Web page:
I was talking to a friend the other day when they mentioned something about the dentist.
"The dentist," I thought. "I forgot about that whole thing. That used to suck."
And then I thought about it-- I hadn't been to the dentist in a long time, because there hasn't been anyone telling me to go to the dentist in a long time. It seemed that this was one of those things. One of those things I kind of had to take initiative with myself.
I was going to have to act like an adult.
So I hunted down a dentist, and made an appointment. The initial phone call went smoothly. "Okay," I thought. "Maybe the dentist isn't that bad after all."
Yesterday, I went. And it was horrible.
I had forgotten the horrors--
First, the lady went in with some ultrasound death needle thing and splattered water all around.
Then, she came in with the little pickaxe, while I tried to distract myself by thinking about my fantasy football team. This is probably the worst part. And when she's on tooth #3 you know that there are like 29 teeth left to go.
Then came the hideous scrub-brush experience. I don’t really know why this is so miserable. The scrub-brush doesn’t really hurt, exactly—it’s just incredibly unpleasant. Maybe it seems so bad now mainly because 6-year-old Tim hated it so much. So she scrubbed away for awhile, with all the little grains of that dry toothpaste flying around everywhere. Somewhere in the middle of all of this, I was contemplating a worse job than a dentist’s teeth cleaner lady has, and all I could think of was the person who has to apply makeup and hair styling to dead people before the funeral. Then I thought about it and realized that I’d rather have that job than clean peoples’ teeth.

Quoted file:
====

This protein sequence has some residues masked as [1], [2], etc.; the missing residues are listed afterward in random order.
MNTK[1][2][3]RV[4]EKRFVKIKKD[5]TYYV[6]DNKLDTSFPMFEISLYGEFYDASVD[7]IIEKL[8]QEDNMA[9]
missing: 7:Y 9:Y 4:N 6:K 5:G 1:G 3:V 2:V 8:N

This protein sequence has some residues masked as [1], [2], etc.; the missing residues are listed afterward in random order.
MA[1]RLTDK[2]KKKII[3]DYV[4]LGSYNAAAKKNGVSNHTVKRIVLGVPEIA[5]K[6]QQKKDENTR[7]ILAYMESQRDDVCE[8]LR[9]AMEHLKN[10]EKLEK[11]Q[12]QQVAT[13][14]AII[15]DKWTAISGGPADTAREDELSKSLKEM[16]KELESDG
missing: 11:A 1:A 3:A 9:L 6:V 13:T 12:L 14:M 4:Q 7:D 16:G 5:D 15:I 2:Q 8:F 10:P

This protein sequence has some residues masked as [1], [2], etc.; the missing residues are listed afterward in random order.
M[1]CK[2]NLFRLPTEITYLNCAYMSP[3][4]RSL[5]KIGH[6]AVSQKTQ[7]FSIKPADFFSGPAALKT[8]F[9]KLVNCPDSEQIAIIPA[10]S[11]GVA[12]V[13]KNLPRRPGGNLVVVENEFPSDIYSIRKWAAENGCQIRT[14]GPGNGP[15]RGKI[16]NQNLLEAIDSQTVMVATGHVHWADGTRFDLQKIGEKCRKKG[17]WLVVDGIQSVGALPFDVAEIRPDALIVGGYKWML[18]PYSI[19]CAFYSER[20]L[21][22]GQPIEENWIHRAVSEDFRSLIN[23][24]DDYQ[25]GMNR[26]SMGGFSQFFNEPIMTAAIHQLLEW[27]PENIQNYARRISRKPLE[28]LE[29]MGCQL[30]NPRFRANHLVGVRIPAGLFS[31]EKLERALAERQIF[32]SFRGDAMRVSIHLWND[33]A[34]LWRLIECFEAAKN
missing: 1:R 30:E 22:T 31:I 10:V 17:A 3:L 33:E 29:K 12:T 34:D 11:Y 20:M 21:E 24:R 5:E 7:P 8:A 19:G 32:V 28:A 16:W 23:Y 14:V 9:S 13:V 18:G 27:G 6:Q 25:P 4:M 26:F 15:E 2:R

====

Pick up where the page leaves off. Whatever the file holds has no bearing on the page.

Anyway, when the scrubbing finished, I experienced a rare glimmer of hope—just as I was bracing for the disgusting foam mouthpiece things with the sealing gel in them, I realized that adults don’t have to do that.
At this point she sent in the dentist and his nosehair. So he goes in with the pickaxe for awhile, and then declares that I have a minor cavity.
I have never, once, had a cavity before. I used to eat candy all the time. Now I eat almost none. I used to eat sugar cubes. I used to eat plain frosting. I don’t do that anymore. And now I have a cavity?
Was this like the chiropractor? I went into a Thai take-out restaurant last year and while I was waiting for my food there was a “FREE MASSAGE RAFFLE!” bowl on the counter. What the hell, I thought, and threw one in. A few days later, I got a call. I had won! What were the chances? Of course, it wasn’t a free massage, it was a sleezy chiropractor office luring people in. I went for my “massage” to find out that I had to schedule it for next month, but that today I could receive a free back exam. So they tell me my back is basically crumbling and that I need a 6 month program or I’ll suffer permanent damage. I declined, but asked the doctor about it next time I was in the doctor’s office—and he said my back was fine.
So since then, I’m suspicious of health professionals, and when the new dentist tells me I have my first cavity after 25 years without a problem, I was skeptical. So skeptical that I let them drill into my tooth and put in a filling. Now it feels weird when I bite down.
On the bright side, they gave me a new toothbrush. I wanted to ask for a balloon since the child dentist always gave me one, but I refrained. “I’ll get a balloon elsewhere,” I accepted.